The Housing Assistance Tax Act includes tax breaks for homeowners and new home buyers. There are also new restrictions on existing breaks and new rules for reporting the credit card transactions of merchants, which were added as “offsets” to help pay for the new credits and deductions. Here are some of the highlights:
FIRST–TIME HOMEBUYER TAX CREDIT
The “first-time” homebuyer tax credit allows new home buyers a credit of up to $7,500 ($3,750 for married taxpayers who file separately), based on a percentage (10%) of the purchase price of the home. It is a refundable credit, which means that it does not merely offset tax liability like most credits, but will be paid out as a refund to taxpayers who owe no taxes at all. The downside is that any credit received must be paid back to the government over fifteen years, or sooner if the home is sold; if the home is sold, the amount received as credit must be returned up to the amount of gain.
This “interest-free loan” is expected to be an incentive for new home buyers to jump into the housing market and a boon to many cash-strapped new home owners. The new credit begins to phase out at adjusted gross incomes of $75,000 ($150,000 for married filers), and it is eliminated completely at $95,000 ($170,000). It is available for homes purchased on or after April 9, 2008 and before July 1, 2009.
For this credit, you are considered a “first time” home buyer if you did not own (or partly own) a principal residence during the three year period prior to the purchase of the new home.
PROPERTY TAX DEDUCTION FOR NON-ITEMIZERS
Taxpayers who do not itemize will be allowed a deduction for state and local real property taxes on their 2008 tax returns. Qualifying taxpayers will have their standard deduction increased by the amount of real property taxes paid during the year or $500 ($1,000 for married filers), whichever is less. This deduction is available for 2008 only, so it may be over before it starts for those who don’t stay current on tax law changes. Homeowners with little or no mortgage interest are the taxpayers most likely to benefit from this new deduction.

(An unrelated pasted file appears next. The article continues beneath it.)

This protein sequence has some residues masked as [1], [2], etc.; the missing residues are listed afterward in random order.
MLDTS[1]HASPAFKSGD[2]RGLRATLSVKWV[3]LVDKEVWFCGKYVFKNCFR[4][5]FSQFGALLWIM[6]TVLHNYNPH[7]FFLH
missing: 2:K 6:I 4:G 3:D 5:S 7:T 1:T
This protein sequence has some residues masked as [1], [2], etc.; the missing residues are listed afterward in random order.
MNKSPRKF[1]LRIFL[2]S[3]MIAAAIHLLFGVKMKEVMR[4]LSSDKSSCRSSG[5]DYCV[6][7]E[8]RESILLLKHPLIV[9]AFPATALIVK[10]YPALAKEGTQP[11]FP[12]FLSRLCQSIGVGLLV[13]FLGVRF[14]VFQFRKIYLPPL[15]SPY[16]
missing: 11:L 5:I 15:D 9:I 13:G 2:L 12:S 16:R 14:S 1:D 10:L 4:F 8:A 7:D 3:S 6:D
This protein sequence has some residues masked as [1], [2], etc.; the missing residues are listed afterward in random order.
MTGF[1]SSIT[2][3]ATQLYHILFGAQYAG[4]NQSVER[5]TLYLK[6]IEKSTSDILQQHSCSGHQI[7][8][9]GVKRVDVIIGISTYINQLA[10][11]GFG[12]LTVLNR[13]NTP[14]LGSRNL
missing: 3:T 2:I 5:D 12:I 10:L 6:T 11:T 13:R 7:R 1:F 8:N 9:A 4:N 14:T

NEW RESTRICTIONS ON THE “HOME SALE EXCLUSION”
The IRS is closing the loophole that allows owners of multiple homes to convert vacation homes and other investment properties to their primary residence in order to exclude the profits from their sales from taxation. Beginning in 2009, only gains attributable to periods that a property is used as a primary residence will be excludable from income, and gains that are attributable to “nonqualified” use will be taxable. The amount of nonexcludable gain will be determined using the following calculation:
GAIN ON SALE X PERIOD OF NONQUALIFIED USE/PERIOD OF OWNERSHIP
Any nonqualified use that occurs prior to January 1st, 2009, which is the law’s start date, will not be counted in the calculation.
NEW REQUIREMENTS FOR CREDIT CARD REPORTING
Banks and other processors of credit and debit card transactions, such as Pay Pal, will be required to report the annual gross payment receipts of merchants to the IRS. This is effective for sales taking place on or after January 1, 2011. There is an exception for merchants with receipts of less than $20,000 or fewer than 200 transactions. The government expects to raise more than 9.5 billion in revenue as a result of this new requirement.
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